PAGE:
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Beline Obeid

District receives alternative proposal


March 13, 2014
A group of residents has authored and presented an alternative to a bond for funding technology in the Grosse Pointe Public School System.

Led by former board of education member Brendan Walsh, the group includes members of Residents for Responsible Spending, the organized opposition to the 10-year, $50.2 million bond proposal on the ballot Feb. 25.

The bond issue was soundly defeated at the polls.

The new proposal lays out a plan that includes staying within the boundaries of the budget. Walsh said the information should be looked at as an outline to fine tune, not a specific plan.

Walsh based his plan on a study presented by Plante Moran in March 2012, the Basso/Wright Hunter/Ehresman study pre-proposal and the district's financial reports.

Oaktree Place
The 6-page missive calls for identifying $8.6 million in general fund budget capacity over the next four years, starting with this year's July budget through June 2018 and using the sinking fund to complete the necessary WiFi expansion in all district buildings. It also puts the $83 per pupil increase proposed by Gov. Rick Snyder into the mix, earmarking the funds for technology. It also asks for a four-year pledge of $1.5 million by the Grosse Pointe Foundation for Public Education.

The report includes the suggestion to lease "some combinations of PCs, laptops, tablets and/or Chromebooks over a four year period to give all staff members the devices they need while enabling a 2:1 ratio of student to a computing device of some type."

It also includes funding key infrastructure upgrades, including network switches and routers, telephone system, servers and storage, and completing the WiFi build-out needed in all buildings.

Among the points made in the report, Walsh said:

Priority has to be given to areas of most pressing need. The combination of the Plante Moran study, the Tech Bond RFQ and the most frequent bond advocate arguments.

The number of devices is reduced relative to the February bond proposal, but this becomes a more manageable number. With leasing now an option, the district can procure equipment, maintain device/technology flexibility, and avoid financing equipment beyond its useful life.

The number of devices is also lower than the bond proposal because there would not be a refresh within the four year budget view, but the budget would exist in the ensuing four years to refresh this fleet of devices with more current technology.

One scenario to consider: $3.2 million would fund a combination of 1,400 PCs, 1,300 tablets, 2,000 Chromebooks (a total of 4,700 devices) and leave more than $350,000 for management software. That is a ratio of two students per device.

While the figures in the proposal for General and Sinking Fund spending plans correlate to the defeated tech bond, the numbers are budgetary only. As the technology plan is honed, these figures should be updated to reflect more accurate cost estimates.

Addressing numbers to support the suggested framework, Walsh pointed to:

The Snyder administration has already proposed a Foundation Allowance increase for Michigan public schools including $83 more per pupil in GPPSS.

Last year the school aid budget was signed by the governor on June 13. Signs look favorable for Gov. Snyder to get what he has proposed. The school aid fund budget should be complete in advance of GPPSS 2014-15 budget approval and thus this framework could be adopted.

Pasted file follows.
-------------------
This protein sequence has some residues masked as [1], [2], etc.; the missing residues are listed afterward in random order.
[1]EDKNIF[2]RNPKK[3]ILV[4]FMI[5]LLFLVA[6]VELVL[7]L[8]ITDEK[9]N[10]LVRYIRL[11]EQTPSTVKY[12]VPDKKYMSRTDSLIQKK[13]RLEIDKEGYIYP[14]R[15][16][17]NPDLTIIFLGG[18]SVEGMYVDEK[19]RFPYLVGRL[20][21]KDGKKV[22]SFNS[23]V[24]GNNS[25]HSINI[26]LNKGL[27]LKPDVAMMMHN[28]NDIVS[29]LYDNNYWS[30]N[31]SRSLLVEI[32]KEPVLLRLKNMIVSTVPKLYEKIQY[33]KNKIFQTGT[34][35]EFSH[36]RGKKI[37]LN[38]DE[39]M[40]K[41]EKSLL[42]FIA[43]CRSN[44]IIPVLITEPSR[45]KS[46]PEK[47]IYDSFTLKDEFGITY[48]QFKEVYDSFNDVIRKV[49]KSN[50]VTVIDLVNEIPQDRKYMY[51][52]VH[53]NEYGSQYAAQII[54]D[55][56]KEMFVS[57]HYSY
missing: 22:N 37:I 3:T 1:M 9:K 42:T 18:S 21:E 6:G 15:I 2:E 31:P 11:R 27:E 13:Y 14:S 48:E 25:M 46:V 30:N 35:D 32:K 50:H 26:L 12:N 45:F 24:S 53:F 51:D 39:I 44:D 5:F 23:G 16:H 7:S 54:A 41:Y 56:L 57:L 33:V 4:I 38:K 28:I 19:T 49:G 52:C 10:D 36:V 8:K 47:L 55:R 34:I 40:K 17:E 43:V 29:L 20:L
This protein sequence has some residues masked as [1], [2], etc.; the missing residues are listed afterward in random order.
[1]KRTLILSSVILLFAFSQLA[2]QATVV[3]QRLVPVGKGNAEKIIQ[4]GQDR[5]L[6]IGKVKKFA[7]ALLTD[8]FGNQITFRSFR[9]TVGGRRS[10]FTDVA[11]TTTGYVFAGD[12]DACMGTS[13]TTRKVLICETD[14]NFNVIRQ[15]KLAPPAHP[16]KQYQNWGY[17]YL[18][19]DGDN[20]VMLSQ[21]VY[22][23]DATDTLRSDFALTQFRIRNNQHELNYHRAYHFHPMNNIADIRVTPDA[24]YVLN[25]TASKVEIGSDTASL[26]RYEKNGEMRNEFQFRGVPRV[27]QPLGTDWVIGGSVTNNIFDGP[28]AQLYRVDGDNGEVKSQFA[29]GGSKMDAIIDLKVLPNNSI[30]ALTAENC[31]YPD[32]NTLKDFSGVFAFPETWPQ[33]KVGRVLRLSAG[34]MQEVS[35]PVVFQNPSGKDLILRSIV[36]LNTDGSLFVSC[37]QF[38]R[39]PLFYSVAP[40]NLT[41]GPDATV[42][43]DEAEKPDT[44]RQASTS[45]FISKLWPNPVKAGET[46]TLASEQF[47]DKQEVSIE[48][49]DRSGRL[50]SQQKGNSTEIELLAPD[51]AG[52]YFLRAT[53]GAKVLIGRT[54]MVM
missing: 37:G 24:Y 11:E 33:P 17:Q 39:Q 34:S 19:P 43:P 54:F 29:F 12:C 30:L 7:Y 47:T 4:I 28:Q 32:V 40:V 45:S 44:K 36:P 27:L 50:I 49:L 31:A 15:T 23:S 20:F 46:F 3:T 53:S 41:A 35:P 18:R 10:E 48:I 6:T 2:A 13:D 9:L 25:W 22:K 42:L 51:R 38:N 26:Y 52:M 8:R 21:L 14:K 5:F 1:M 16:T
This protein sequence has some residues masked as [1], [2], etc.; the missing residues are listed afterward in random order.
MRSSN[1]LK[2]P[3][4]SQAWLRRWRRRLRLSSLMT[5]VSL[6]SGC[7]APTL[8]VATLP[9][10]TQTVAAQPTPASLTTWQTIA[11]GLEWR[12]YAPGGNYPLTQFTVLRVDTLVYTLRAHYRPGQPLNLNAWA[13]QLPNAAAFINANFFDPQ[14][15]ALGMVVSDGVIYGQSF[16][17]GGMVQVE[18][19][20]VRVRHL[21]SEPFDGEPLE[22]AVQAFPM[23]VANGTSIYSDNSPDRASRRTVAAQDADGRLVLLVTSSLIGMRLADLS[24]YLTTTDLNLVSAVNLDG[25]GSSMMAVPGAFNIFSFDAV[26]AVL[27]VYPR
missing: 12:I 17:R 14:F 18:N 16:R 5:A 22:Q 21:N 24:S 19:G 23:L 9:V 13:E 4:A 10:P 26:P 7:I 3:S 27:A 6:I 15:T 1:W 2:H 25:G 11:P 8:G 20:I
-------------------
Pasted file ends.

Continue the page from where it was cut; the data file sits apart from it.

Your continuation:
The last energy bond payment of $675,000 annually will be made in May 2015. Three of the last four years could repurpose that expense to technology investment.

The same longtime 10 percent target remains in effect and achievable.

The district's variable cost (nonhuman resources) is $12.5 million annually. Examples include

Legal fees at $400,000 annually when, in the past, they've been as low as $200,000. We spend $350,000 on licensed software, much of it with Microsoft.

Exploring managed services and cloud options such as Google Apps for Education could yield tremendous cost and efficiency gains. A 5 percent reduction in this spending is about $625,000 annually. Legal fee and software licensing costs reduction alone could account for half of that. This should not be a hard target.

Given the broad base of support for technology funding, a concerted capital campaign should be developed by the district that allows for the engagement, generosity and capacity of the community to augment this plan. Ideally it would be managed at the district, not building level, so that equity can be maintained. Also, grant and other funding options could be explored to meet this objective.

If the economics of this plan held, the district could fund a senior technology leader if they do not believe the current personnel meet the Plante Moran suggestion.

As for the sinking fund, obviously the WiFi component is critical and pending more detailed technical review, perhaps it is more critical than some of the other elements proposed here to be funded out of the general fund. Also recall that WiFi can be incrementally achieved. Again, more discussion and analysis is needed. With the election in November, this would need to be sequenced appropriately.

Mickey Shield, who had input on the proposal as a member of Residents for Responsible Spending, said it's important the board looks at the proposal and moves toward a resolution soon.

"It needs to be something the community understands and will support," Shield said. "It also needs to have the support of the full board and by all the teachers. That wasn't the case in February."

The board and administration have been presented Walsh's proposal. More details, along with their reaction, will be in next week's Grosse Pointe News.

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